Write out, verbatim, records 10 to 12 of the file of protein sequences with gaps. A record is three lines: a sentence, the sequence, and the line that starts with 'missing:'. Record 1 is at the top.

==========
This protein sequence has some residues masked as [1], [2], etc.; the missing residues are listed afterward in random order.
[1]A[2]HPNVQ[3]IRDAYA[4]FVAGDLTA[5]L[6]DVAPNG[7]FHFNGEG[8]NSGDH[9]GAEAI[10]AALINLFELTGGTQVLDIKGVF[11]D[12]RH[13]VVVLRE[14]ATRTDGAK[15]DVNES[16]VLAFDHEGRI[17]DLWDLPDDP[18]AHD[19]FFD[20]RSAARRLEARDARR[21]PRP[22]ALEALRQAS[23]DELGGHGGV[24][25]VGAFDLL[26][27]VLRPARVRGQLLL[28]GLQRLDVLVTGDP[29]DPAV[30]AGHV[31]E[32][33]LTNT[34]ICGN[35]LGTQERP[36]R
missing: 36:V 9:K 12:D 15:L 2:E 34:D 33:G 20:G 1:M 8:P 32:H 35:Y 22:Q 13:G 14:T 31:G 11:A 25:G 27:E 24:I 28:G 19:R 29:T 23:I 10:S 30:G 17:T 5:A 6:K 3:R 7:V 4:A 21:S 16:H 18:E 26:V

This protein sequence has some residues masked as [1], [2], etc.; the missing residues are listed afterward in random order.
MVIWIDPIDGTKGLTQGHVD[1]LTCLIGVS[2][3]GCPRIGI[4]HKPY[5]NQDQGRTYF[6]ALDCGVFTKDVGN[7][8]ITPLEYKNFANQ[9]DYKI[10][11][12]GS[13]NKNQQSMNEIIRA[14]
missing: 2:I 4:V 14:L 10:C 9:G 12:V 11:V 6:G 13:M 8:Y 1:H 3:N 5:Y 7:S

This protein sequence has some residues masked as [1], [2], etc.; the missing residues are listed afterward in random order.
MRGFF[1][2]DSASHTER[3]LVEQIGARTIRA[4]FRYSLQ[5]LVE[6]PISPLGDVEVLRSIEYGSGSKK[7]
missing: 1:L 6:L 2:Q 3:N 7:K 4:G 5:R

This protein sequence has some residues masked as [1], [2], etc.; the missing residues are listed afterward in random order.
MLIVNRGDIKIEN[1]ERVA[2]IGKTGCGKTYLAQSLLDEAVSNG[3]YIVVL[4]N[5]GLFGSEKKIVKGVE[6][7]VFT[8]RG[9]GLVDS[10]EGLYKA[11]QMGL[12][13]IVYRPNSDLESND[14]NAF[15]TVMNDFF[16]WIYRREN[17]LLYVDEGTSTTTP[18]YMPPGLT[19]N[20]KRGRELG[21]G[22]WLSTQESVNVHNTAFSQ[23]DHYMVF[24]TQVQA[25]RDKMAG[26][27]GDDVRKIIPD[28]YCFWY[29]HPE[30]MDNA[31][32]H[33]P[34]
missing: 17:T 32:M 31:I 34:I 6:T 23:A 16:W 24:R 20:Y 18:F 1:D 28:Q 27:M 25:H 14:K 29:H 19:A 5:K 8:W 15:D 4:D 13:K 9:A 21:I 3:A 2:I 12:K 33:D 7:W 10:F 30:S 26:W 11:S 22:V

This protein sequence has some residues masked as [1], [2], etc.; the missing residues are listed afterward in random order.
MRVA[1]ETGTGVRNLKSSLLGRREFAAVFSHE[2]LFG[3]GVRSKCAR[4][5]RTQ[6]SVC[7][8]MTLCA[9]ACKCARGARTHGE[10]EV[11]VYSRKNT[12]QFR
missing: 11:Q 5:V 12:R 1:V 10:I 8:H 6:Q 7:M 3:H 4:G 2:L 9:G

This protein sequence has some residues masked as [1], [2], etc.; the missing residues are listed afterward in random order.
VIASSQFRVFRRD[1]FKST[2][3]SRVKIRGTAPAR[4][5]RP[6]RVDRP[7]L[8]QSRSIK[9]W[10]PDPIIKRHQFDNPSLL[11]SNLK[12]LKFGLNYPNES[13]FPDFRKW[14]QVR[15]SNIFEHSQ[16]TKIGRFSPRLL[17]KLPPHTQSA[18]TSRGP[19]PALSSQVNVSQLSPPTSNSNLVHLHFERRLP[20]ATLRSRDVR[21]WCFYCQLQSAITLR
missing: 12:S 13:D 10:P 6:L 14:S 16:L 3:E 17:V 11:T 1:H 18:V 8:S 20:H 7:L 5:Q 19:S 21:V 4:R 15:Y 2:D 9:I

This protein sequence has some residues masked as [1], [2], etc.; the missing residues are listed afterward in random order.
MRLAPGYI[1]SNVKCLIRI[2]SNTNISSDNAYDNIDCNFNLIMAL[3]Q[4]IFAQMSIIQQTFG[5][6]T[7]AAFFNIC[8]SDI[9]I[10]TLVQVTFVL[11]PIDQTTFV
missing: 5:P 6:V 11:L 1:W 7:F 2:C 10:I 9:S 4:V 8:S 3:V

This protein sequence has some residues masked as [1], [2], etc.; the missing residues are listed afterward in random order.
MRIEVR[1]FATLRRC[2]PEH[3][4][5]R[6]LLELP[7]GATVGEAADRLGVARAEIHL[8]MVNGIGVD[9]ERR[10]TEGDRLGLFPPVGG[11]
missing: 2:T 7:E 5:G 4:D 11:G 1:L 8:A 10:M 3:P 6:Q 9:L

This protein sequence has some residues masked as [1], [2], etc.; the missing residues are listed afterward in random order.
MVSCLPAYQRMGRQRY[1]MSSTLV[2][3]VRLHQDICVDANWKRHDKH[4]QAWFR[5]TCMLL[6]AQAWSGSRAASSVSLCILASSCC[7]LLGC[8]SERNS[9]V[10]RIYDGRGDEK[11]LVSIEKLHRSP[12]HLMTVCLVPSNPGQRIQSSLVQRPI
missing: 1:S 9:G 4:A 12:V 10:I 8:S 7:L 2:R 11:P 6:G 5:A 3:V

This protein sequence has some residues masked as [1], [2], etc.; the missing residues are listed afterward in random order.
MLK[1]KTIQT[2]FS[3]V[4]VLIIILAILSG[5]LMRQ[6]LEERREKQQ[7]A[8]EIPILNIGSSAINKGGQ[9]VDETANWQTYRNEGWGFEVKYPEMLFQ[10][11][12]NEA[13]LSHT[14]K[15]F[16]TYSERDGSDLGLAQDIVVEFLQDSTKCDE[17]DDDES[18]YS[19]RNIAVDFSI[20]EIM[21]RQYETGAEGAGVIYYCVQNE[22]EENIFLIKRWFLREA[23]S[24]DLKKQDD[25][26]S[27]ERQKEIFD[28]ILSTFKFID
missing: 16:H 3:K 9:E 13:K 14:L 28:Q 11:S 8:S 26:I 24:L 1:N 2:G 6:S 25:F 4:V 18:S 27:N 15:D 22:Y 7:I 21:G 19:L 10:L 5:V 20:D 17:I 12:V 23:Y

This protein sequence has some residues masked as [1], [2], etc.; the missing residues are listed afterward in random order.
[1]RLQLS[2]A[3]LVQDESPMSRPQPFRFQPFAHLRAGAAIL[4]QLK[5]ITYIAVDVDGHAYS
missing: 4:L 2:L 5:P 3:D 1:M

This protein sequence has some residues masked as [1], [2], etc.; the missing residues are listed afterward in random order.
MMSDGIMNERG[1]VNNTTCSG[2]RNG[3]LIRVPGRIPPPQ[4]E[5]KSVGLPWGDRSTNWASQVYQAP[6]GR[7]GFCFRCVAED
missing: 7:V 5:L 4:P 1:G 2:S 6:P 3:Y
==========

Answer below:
This protein sequence has some residues masked as [1], [2], etc.; the missing residues are listed afterward in random order.
MLK[1]KTIQT[2]FS[3]V[4]VLIIILAILSG[5]LMRQ[6]LEERREKQQ[7]A[8]EIPILNIGSSAINKGGQ[9]VDETANWQTYRNEGWGFEVKYPEMLFQ[10][11][12]NEA[13]LSHT[14]K[15]F[16]TYSERDGSDLGLAQDIVVEFLQDSTKCDE[17]DDDES[18]YS[19]RNIAVDFSI[20]EIM[21]RQYETGAEGAGVIYYCVQNE[22]EENIFLIKRWFLREA[23]S[24]DLKKQDD[25][26]S[27]ERQKEIFD[28]ILSTFKFID
missing: 16:H 3:K 9:E 13:K 14:L 28:Q 11:S 8:S 26:I 24:L 1:N 2:G 6:S 25:F 4:V 18:S 27:N 15:D 22:Y 7:I 21:G 19:L 10:L 5:V 20:D 17:I 12:V 23:Y

This protein sequence has some residues masked as [1], [2], etc.; the missing residues are listed afterward in random order.
[1]RLQLS[2]A[3]LVQDESPMSRPQPFRFQPFAHLRAGAAIL[4]QLK[5]ITYIAVDVDGHAYS
missing: 4:L 2:L 5:P 3:D 1:M

This protein sequence has some residues masked as [1], [2], etc.; the missing residues are listed afterward in random order.
MMSDGIMNERG[1]VNNTTCSG[2]RNG[3]LIRVPGRIPPPQ[4]E[5]KSVGLPWGDRSTNWASQVYQAP[6]GR[7]GFCFRCVAED
missing: 7:V 5:L 4:P 1:G 2:S 6:P 3:Y